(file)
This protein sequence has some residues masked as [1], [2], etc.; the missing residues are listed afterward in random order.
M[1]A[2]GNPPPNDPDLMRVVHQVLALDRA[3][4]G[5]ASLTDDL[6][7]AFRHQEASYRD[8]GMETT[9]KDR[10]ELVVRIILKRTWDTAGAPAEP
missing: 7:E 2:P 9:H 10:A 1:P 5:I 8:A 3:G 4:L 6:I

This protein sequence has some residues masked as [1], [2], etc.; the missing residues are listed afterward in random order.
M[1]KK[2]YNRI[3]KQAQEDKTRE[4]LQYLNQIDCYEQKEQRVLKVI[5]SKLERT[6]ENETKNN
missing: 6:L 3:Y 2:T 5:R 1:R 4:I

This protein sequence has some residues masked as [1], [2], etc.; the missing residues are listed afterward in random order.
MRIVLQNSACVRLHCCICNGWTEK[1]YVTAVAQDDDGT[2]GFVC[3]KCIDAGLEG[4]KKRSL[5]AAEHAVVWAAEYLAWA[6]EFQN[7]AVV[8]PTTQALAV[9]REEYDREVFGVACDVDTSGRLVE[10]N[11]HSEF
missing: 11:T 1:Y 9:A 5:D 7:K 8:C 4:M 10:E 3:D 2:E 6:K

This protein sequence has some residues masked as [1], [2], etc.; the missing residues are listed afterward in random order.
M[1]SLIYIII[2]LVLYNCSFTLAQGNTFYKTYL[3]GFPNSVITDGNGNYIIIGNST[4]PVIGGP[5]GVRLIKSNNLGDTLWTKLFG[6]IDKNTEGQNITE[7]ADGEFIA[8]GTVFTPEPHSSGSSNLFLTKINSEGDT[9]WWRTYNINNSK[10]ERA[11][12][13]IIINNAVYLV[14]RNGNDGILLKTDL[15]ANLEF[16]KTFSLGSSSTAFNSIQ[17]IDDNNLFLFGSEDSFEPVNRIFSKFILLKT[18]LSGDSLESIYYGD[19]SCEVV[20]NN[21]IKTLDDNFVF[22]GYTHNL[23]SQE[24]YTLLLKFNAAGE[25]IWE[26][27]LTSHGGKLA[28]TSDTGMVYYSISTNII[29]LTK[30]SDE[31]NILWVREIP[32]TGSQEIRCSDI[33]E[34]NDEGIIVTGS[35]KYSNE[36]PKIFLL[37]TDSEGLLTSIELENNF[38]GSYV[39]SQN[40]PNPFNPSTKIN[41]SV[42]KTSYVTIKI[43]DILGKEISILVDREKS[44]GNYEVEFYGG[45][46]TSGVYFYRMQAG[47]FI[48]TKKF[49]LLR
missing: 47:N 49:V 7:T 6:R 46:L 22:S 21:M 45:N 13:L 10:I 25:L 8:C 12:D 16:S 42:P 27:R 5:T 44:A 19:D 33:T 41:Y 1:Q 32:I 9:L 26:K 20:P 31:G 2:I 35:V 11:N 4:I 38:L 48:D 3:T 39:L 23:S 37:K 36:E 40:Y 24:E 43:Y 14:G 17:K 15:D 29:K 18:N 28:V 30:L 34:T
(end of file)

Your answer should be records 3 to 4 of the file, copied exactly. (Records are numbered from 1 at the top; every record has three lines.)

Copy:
This protein sequence has some residues masked as [1], [2], etc.; the missing residues are listed afterward in random order.
MRIVLQNSACVRLHCCICNGWTEK[1]YVTAVAQDDDGT[2]GFVC[3]KCIDAGLEG[4]KKRSL[5]AAEHAVVWAAEYLAWA[6]EFQN[7]AVV[8]PTTQALAV[9]REEYDREVFGVACDVDTSGRLVE[10]N[11]HSEF
missing: 11:T 1:Y 9:A 5:D 7:K 8:C 4:M 10:E 3:D 2:E 6:K

This protein sequence has some residues masked as [1], [2], etc.; the missing residues are listed afterward in random order.
M[1]SLIYIII[2]LVLYNCSFTLAQGNTFYKTYL[3]GFPNSVITDGNGNYIIIGNST[4]PVIGGP[5]GVRLIKSNNLGDTLWTKLFG[6]IDKNTEGQNITE[7]ADGEFIA[8]GTVFTPEPHSSGSSNLFLTKINSEGDT[9]WWRTYNINNSK[10]ERA[11][12][13]IIINNAVYLV[14]RNGNDGILLKTDL[15]ANLEF[16]KTFSLGSSSTAFNSIQ[17]IDDNNLFLFGSEDSFEPVNRIFSKFILLKT[18]LSGDSLESIYYGD[19]SCEVV[20]NN[21]IKTLDDNFVF[22]GYTHNL[23]SQE[24]YTLLLKFNAAGE[25]IWE[26][27]LTSHGGKLA[28]TSDTGMVYYSISTNII[29]LTK[30]SDE[31]NILWVREIP[32]TGSQEIRCSDI[33]E[34]NDEGIIVTGS[35]KYSNE[36]PKIFLL[37]TDSEGLLTSIELENNF[38]GSYV[39]SQN[40]PNPFNPSTKIN[41]SV[42]KTSYVTIKI[43]DILGKEISILVDREKS[44]GNYEVEFYGG[45][46]TSGVYFYRMQAG[47]FI[48]TKKF[49]LLR
missing: 47:N 49:V 7:T 6:R 46:L 22:S 21:M 45:N 13:L 10:I 25:L 8:C 12:D 16:S 42:P 27:R 5:T 44:A 19:D 33:T 41:Y 1:Q 32:I 9:L 26:K 20:P 31:G 2:I 35:V 11:N 4:I 38:L 48:D 3:T 39:L 23:S 37:K 36:E 40:Y 24:E 43:Y 14:G 17:K 15:D 29:K 18:N 28:V 30:L 34:T